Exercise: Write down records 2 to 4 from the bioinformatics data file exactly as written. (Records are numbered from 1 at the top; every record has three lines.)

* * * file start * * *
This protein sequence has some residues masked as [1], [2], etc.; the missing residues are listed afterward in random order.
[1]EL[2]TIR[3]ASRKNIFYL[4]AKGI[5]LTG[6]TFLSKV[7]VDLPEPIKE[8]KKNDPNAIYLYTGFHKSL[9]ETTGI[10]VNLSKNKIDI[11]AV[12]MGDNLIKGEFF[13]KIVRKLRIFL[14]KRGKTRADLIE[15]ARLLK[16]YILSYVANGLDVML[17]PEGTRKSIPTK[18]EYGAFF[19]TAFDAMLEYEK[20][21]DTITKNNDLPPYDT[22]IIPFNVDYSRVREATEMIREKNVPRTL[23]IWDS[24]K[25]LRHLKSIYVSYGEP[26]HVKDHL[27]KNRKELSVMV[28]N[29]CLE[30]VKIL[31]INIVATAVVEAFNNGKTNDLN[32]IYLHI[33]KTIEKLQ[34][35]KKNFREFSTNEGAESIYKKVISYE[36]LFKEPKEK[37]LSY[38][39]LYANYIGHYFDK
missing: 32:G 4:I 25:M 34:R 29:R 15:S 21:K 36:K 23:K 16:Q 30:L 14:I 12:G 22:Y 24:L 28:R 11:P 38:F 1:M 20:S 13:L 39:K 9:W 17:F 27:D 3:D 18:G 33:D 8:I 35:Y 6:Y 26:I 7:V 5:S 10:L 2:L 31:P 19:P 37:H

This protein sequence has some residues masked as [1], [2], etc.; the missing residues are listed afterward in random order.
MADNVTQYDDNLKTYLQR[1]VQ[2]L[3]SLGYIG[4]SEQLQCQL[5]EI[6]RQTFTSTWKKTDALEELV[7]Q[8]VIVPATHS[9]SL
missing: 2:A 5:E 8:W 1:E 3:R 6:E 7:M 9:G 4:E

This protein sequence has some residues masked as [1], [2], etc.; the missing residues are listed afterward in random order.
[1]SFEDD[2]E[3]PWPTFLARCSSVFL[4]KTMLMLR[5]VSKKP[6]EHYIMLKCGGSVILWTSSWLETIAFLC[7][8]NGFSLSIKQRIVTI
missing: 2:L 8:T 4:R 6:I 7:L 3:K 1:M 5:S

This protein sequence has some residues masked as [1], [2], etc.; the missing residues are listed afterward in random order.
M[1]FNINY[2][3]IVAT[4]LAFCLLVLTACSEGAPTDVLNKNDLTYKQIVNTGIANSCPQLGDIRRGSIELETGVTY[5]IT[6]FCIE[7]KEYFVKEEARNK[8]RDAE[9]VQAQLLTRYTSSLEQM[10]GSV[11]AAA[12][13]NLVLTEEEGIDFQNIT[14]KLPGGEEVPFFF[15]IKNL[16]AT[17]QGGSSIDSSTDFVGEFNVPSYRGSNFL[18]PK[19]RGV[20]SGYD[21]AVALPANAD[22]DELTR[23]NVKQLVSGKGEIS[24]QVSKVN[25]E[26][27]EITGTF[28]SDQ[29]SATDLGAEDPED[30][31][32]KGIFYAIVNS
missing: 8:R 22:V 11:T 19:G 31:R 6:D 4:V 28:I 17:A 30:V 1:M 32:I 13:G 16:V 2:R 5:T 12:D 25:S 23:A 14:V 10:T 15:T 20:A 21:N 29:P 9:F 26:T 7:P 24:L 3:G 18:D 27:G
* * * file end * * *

This protein sequence has some residues masked as [1], [2], etc.; the missing residues are listed afterward in random order.
MADNVTQYDDNLKTYLQR[1]VQ[2]L[3]SLGYIG[4]SEQLQCQL[5]EI[6]RQTFTSTWKKTDALEELV[7]Q[8]VIVPATHS[9]SL
missing: 2:A 5:E 8:W 1:E 3:R 6:E 7:M 9:G 4:E

This protein sequence has some residues masked as [1], [2], etc.; the missing residues are listed afterward in random order.
[1]SFEDD[2]E[3]PWPTFLARCSSVFL[4]KTMLMLR[5]VSKKP[6]EHYIMLKCGGSVILWTSSWLETIAFLC[7][8]NGFSLSIKQRIVTI
missing: 2:L 8:T 4:R 6:I 7:L 3:K 1:M 5:S

This protein sequence has some residues masked as [1], [2], etc.; the missing residues are listed afterward in random order.
M[1]FNINY[2][3]IVAT[4]LAFCLLVLTACSEGAPTDVLNKNDLTYKQIVNTGIANSCPQLGDIRRGSIELETGVTY[5]IT[6]FCIE[7]KEYFVKEEARNK[8]RDAE[9]VQAQLLTRYTSSLEQM[10]GSV[11]AAA[12][13]NLVLTEEEGIDFQNIT[14]KLPGGEEVPFFF[15]IKNL[16]AT[17]QGGSSIDSSTDFVGEFNVPSYRGSNFL[18]PK[19]RGV[20]SGYD[21]AVALPANAD[22]DELTR[23]NVKQLVSGKGEIS[24]QVSKVN[25]E[26][27]EITGTF[28]SDQ[29]SATDLGAEDPED[30][31][32]KGIFYAIVNS
missing: 8:R 22:V 11:T 19:G 31:R 6:D 4:V 28:I 17:A 30:V 1:M 32:I 13:G 16:V 2:R 5:T 12:D 25:S 23:A 14:V 10:T 15:T 20:A 21:N 29:P 9:F 26:T 7:P 24:L 3:G 18:D 27:G